Anticoagulants have been provoking controversy ever since their introduction into medical therapeutics 23 years ago. Their use in coronary heart disease has proved to be particularly controversial. At one extreme, enthusiastic supporters prescribe them for all phases of myocardial infarction, including premonitory phase, acute episode, and convalescence, as well as for continued use after the infarction for prevention of recurrence. At the opposite pole, opponents of anticoagulant therapy dispute its value at any stage of coronary heart disease. The silent majority of practitioners vacillate between these extremes in search of appropriate indications. Critically reviewing the evidence, Douglas1 concludes that anticoagulants are indicated in acute myocardial infarction for prevention of thromboembolic complications, and in the long-term for reducing the incidence of recurrent infarction.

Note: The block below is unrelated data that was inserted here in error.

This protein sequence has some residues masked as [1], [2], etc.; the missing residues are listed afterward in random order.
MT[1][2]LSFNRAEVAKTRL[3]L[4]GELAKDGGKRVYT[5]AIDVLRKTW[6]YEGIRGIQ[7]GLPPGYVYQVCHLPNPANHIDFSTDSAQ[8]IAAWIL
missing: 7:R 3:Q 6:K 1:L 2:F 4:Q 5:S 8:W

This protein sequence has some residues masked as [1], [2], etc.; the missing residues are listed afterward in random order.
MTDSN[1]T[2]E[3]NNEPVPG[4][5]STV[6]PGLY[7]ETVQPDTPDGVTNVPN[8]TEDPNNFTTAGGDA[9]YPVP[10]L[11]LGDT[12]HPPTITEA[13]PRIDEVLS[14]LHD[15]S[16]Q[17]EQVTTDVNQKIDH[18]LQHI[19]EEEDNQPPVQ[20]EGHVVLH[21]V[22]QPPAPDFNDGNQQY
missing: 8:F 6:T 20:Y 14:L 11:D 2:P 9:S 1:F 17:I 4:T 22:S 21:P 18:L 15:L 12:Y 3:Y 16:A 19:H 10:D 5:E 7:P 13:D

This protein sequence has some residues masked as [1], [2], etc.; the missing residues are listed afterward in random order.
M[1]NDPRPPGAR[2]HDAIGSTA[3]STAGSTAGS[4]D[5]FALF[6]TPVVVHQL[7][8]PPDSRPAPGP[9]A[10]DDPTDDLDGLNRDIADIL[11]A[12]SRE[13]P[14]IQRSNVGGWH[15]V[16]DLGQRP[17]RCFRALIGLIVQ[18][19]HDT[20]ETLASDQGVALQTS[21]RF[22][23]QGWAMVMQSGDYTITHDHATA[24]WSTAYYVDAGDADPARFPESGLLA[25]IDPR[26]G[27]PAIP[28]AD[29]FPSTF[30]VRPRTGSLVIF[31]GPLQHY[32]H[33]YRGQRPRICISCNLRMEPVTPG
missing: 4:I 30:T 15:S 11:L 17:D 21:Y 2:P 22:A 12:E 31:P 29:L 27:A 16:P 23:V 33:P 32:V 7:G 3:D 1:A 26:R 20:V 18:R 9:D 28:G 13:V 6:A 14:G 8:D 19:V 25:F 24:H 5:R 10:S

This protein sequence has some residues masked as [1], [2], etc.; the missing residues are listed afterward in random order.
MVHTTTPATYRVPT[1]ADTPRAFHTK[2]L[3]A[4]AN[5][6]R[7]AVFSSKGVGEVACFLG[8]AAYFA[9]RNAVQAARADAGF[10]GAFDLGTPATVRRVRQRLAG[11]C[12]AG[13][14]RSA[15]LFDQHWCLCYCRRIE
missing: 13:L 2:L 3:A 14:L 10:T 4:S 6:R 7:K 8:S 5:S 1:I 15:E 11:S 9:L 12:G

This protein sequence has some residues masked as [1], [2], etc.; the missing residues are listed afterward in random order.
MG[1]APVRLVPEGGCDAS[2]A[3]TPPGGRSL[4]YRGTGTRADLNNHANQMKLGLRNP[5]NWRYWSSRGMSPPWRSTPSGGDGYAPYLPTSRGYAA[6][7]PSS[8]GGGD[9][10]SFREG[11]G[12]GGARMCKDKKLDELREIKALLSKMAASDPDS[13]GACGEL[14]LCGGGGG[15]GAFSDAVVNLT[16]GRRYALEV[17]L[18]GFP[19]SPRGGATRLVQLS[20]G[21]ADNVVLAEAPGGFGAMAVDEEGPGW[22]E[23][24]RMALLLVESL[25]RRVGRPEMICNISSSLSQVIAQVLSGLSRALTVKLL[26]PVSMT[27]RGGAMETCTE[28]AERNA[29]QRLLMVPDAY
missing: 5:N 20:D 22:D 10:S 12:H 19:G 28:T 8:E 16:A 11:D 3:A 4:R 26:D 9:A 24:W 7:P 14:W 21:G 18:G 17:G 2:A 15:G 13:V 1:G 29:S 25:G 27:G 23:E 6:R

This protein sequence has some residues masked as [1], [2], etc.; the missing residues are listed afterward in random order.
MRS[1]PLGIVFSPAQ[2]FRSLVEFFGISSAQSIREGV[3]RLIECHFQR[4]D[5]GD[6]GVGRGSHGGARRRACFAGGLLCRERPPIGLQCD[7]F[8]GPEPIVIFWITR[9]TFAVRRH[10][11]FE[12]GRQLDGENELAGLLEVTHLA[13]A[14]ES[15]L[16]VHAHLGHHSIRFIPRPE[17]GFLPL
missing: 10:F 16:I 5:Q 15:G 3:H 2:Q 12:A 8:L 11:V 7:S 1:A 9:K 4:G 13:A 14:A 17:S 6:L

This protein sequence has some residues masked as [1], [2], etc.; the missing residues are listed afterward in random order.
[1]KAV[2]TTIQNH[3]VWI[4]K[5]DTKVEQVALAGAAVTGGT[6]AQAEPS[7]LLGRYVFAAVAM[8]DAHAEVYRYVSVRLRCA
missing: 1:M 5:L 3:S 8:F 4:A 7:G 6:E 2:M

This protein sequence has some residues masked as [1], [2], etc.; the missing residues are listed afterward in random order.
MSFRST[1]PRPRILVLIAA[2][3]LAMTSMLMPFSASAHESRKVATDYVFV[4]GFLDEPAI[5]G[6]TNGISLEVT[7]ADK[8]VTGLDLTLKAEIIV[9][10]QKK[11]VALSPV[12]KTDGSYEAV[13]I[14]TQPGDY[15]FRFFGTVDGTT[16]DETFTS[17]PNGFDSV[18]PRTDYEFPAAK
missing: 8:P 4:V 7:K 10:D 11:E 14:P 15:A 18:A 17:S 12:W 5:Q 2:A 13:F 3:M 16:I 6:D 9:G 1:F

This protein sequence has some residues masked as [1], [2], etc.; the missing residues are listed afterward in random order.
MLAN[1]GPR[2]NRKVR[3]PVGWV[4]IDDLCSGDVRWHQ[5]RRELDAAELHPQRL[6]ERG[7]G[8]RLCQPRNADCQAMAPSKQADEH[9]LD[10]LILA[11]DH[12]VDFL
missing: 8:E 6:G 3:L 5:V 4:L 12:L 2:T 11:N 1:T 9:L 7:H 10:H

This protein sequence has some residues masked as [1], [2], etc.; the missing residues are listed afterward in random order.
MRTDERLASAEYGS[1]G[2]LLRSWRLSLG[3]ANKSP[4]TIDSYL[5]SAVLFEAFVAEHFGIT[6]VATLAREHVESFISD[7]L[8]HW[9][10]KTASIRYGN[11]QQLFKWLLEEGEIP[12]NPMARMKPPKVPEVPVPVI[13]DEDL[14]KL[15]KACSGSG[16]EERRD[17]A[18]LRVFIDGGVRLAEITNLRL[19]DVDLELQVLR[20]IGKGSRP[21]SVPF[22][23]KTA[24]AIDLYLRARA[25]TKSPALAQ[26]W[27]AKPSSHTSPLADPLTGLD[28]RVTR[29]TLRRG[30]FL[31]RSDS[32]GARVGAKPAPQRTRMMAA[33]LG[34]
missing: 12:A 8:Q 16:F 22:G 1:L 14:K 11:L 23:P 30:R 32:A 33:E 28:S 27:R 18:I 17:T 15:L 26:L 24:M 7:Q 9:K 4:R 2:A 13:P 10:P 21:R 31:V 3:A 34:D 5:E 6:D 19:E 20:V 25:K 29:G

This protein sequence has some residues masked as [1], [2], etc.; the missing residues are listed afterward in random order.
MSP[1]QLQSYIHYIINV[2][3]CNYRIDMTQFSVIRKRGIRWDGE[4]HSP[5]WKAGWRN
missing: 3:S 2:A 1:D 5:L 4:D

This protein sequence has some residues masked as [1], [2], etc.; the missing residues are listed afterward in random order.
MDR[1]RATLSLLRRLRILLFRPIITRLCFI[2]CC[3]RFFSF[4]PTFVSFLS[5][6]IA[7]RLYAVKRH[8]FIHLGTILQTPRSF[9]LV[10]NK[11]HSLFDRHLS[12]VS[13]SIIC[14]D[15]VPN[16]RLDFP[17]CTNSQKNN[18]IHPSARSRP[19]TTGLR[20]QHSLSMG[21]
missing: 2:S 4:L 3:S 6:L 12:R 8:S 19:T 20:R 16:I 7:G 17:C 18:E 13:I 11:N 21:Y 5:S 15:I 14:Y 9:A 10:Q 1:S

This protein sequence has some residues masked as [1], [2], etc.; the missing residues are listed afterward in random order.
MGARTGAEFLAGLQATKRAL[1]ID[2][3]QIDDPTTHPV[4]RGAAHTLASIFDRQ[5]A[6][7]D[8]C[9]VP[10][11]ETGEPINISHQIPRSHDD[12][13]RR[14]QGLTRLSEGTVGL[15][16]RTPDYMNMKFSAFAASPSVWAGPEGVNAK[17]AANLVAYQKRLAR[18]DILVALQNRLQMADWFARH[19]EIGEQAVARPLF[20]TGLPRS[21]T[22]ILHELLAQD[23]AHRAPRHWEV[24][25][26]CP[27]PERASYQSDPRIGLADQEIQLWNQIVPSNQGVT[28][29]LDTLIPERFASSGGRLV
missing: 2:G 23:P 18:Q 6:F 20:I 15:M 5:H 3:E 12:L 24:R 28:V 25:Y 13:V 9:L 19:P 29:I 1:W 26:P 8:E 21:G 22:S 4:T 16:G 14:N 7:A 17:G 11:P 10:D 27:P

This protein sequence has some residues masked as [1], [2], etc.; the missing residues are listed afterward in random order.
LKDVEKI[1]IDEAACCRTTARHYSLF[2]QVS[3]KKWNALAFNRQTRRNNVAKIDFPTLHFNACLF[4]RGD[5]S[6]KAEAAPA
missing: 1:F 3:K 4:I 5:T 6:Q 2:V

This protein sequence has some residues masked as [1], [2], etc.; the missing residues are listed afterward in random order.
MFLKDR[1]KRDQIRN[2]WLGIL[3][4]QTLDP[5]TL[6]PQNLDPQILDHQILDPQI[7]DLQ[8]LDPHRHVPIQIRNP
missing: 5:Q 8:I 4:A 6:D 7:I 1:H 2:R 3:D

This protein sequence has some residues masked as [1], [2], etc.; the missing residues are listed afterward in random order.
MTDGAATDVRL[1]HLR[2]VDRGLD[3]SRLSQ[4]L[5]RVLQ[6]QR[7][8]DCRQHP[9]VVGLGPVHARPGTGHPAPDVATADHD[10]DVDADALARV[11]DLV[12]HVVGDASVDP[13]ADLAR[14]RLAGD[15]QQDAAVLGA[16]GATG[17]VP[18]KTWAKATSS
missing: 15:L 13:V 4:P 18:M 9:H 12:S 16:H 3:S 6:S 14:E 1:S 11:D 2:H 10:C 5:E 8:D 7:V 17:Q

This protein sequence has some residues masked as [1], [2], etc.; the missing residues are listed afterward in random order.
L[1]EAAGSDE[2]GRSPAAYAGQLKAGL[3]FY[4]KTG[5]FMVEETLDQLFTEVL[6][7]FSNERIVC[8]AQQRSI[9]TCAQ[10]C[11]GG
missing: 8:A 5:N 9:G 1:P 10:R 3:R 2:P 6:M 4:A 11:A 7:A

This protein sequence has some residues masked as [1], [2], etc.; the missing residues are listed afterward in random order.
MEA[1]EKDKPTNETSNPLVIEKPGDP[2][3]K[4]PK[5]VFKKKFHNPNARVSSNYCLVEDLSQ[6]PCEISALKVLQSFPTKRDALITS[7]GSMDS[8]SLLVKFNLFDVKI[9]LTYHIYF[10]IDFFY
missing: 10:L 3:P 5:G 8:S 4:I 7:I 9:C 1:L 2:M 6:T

While only a few would strongly dispute the first indication, many more would take issue with the second. Is long-term anticoagulant prophylaxis, in fact, effective? The enthusiasm,
An Exercise in Futility. JAMA. 1970;213(5):862–863. doi:10.1001/jama.1970.03170310140050
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